-- Kevin Crisp (KRCrisp@aol.com), August 22, 2001.

Thanks for those last three considered replies. Pondering over the problem for 6 months does tend to give less heated and more rational responses!
I'm not going to argue about the more philosophical and contemplative reasons for using handheld LF, and I'm certainly not trying to dissuade anyone from trying it, or doing it.
The fact that many great pictures were taken on handheld LF in the past is also a total red-herring. Many great pictures were also taken on glass plates with wet collodion, but I don't see many photographers advocating their use these days.

The question, as originally asked, was to see if there were any technically sound reasons to offset the inconvenience of using a 5x4 camera handheld. I'm afraid I'm still not convinced that there really are any.
IMHO, modern film has reduced the tonality issue between 5x4 and MF to next-to-nothing. It used to be easy to pick out the format used from the quality of prints in reproduction, in galleries and at exhibitions, but nowadays, it's a near impossible task to tell what format was used.
My own experience is that by using Tmax100, I'm getting the tonality and quality from 35mm that I used to get from FP4 on 6x6cm; and 6x6, or 6x4.5cm is giving me prints that I can't easily tell from 5x4. This really only leaves the use of camera movements as the one strong argument for LF, I'm afraid, and this isn't easy to implement with a handheld camera.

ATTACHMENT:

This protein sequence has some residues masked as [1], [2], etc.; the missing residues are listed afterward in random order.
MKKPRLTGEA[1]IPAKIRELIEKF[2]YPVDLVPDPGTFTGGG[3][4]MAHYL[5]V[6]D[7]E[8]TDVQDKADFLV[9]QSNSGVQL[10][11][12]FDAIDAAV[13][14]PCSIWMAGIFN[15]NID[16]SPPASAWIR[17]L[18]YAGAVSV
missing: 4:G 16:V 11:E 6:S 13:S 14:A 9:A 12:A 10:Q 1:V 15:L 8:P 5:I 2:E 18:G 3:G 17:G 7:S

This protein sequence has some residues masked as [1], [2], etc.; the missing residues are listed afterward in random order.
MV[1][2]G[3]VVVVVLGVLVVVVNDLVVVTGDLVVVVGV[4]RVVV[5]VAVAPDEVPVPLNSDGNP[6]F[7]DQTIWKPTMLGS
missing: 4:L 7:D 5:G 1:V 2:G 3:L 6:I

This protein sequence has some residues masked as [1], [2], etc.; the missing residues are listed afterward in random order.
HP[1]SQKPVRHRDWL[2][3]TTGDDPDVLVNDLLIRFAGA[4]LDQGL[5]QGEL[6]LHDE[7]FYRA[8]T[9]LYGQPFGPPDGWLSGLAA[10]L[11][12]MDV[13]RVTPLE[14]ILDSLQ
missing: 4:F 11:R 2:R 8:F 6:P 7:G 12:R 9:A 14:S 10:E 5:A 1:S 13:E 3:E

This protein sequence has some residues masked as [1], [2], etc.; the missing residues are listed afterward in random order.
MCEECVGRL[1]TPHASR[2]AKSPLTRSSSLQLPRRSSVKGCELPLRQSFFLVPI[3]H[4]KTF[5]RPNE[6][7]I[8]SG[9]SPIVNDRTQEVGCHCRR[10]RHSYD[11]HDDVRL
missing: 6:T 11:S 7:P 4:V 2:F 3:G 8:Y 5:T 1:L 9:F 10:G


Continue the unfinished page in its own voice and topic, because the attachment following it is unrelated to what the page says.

Sorry Struan, but I'm not getting your 'longer lever' argument. The image displacement in the final print is the same for a given angular or linear movement of the camera, regardless of format.
Say we're taking a picture of someone 6ft tall, and we want a full-length shot of them, 6" high on the final print. Whatever format is chosen, the overall magnification is going to be 1/12th, so if the camera is moved 1mm vertically during the exposure, then the printed image will have 1/12th of a millimetre blur.
The only possible 'leverage' advantage that a larger, and heavier, camera can have is its extra inertia, but strapping a lead weight (or a motor-drive and metering prism, etc.) to a smaller format camera will take even that away.

-- Pete Andrews (p.l.andrews@bham.ac.uk), August 28, 2001.

To first order, your hands shake by a constant distance. If both hands shake in the same direction you get a linear movement of the camera. If they shake in opposite directions you get an angular rotation, and if you're not completely posessed, the angle is small and so equal to the shake distance divided by the seperation of your hands. With a bigger camera, you rotate by less, and if you've used a lens with the same angle of view for the larger format, you'll get less on-print blur.

The shake caused by in-sync rotation of your hands about the wrist is, like the linear shake, unaffected by format.